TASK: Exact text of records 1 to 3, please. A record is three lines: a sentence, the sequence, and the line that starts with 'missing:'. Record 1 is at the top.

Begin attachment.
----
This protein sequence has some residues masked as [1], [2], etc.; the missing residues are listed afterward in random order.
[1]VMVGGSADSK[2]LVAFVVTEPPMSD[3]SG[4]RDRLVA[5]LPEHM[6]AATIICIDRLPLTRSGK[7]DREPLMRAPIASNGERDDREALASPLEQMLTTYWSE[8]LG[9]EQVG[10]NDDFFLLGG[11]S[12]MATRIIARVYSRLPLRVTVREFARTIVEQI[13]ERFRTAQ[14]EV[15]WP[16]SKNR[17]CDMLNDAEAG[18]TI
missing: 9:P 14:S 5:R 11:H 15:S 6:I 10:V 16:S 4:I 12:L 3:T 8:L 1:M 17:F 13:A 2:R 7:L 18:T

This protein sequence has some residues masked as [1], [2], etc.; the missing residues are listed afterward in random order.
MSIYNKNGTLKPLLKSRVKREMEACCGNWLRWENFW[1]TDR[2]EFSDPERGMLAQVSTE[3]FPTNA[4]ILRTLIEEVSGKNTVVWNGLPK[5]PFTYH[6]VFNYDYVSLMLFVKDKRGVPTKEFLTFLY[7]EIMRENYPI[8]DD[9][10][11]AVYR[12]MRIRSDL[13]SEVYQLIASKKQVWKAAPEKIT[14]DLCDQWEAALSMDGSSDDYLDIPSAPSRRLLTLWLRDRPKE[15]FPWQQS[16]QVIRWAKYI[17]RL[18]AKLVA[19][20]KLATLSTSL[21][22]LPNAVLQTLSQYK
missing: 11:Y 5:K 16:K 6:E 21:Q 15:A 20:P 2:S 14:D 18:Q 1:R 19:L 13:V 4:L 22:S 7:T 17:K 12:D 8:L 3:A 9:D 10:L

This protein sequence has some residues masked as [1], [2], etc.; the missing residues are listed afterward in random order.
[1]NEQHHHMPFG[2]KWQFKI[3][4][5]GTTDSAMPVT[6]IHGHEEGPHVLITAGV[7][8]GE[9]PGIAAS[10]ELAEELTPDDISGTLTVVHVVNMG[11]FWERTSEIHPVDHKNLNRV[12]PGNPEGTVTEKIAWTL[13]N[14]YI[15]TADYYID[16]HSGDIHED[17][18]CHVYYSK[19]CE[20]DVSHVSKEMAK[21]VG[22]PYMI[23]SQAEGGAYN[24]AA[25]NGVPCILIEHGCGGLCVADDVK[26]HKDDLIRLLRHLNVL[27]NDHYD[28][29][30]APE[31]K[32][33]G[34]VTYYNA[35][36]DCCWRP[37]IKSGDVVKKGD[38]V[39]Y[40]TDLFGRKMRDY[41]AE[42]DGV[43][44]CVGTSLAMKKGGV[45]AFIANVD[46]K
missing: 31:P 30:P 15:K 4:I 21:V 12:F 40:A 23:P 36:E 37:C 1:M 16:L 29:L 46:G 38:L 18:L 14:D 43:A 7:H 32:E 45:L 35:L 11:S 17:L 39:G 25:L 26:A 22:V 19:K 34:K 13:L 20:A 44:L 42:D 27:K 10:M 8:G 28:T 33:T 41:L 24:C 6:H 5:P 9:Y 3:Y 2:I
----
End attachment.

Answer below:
This protein sequence has some residues masked as [1], [2], etc.; the missing residues are listed afterward in random order.
[1]VMVGGSADSK[2]LVAFVVTEPPMSD[3]SG[4]RDRLVA[5]LPEHM[6]AATIICIDRLPLTRSGK[7]DREPLMRAPIASNGERDDREALASPLEQMLTTYWSE[8]LG[9]EQVG[10]NDDFFLLGG[11]S[12]MATRIIARVYSRLPLRVTVREFARTIVEQI[13]ERFRTAQ[14]EV[15]WP[16]SKNR[17]CDMLNDAEAG[18]TI
missing: 9:P 14:S 5:R 11:H 15:S 6:I 10:V 16:S 4:I 12:L 3:T 8:L 1:M 17:F 13:A 2:R 7:L 18:T

This protein sequence has some residues masked as [1], [2], etc.; the missing residues are listed afterward in random order.
MSIYNKNGTLKPLLKSRVKREMEACCGNWLRWENFW[1]TDR[2]EFSDPERGMLAQVSTE[3]FPTNA[4]ILRTLIEEVSGKNTVVWNGLPK[5]PFTYH[6]VFNYDYVSLMLFVKDKRGVPTKEFLTFLY[7]EIMRENYPI[8]DD[9][10][11]AVYR[12]MRIRSDL[13]SEVYQLIASKKQVWKAAPEKIT[14]DLCDQWEAALSMDGSSDDYLDIPSAPSRRLLTLWLRDRPKE[15]FPWQQS[16]QVIRWAKYI[17]RL[18]AKLVA[19][20]KLATLSTSL[21][22]LPNAVLQTLSQYK
missing: 11:Y 5:K 16:K 6:E 21:Q 15:A 20:P 2:S 14:D 18:Q 1:R 19:L 13:V 4:L 22:S 7:T 17:K 12:D 8:L 3:A 9:D 10:L

This protein sequence has some residues masked as [1], [2], etc.; the missing residues are listed afterward in random order.
[1]NEQHHHMPFG[2]KWQFKI[3][4][5]GTTDSAMPVT[6]IHGHEEGPHVLITAGV[7][8]GE[9]PGIAAS[10]ELAEELTPDDISGTLTVVHVVNMG[11]FWERTSEIHPVDHKNLNRV[12]PGNPEGTVTEKIAWTL[13]N[14]YI[15]TADYYID[16]HSGDIHED[17][18]CHVYYSK[19]CE[20]DVSHVSKEMAK[21]VG[22]PYMI[23]SQAEGGAYN[24]AA[25]NGVPCILIEHGCGGLCVADDVK[26]HKDDLIRLLRHLNVL[27]NDHYD[28][29][30]APE[31]K[32][33]G[34]VTYYNA[35][36]DCCWRP[37]IKSGDVVKKGD[38]V[39]Y[40]TDLFGRKMRDY[41]AE[42]DGV[43][44]CVGTSLAMKKGGV[45]AFIANVD[46]K
missing: 31:P 30:P 15:K 4:I 21:V 12:F 40:A 23:P 36:E 37:C 1:M 16:L 29:L 46:G 38:L 18:L 14:D 43:A 7:H 32:E 45:L 35:L 11:S 17:L 39:G 25:L 26:A 22:V 19:K 34:K 13:L 20:A 44:L 42:D 27:K 10:M 8:G 28:T 33:T 41:L 24:C 6:H 5:P 9:Y 3:Y 2:I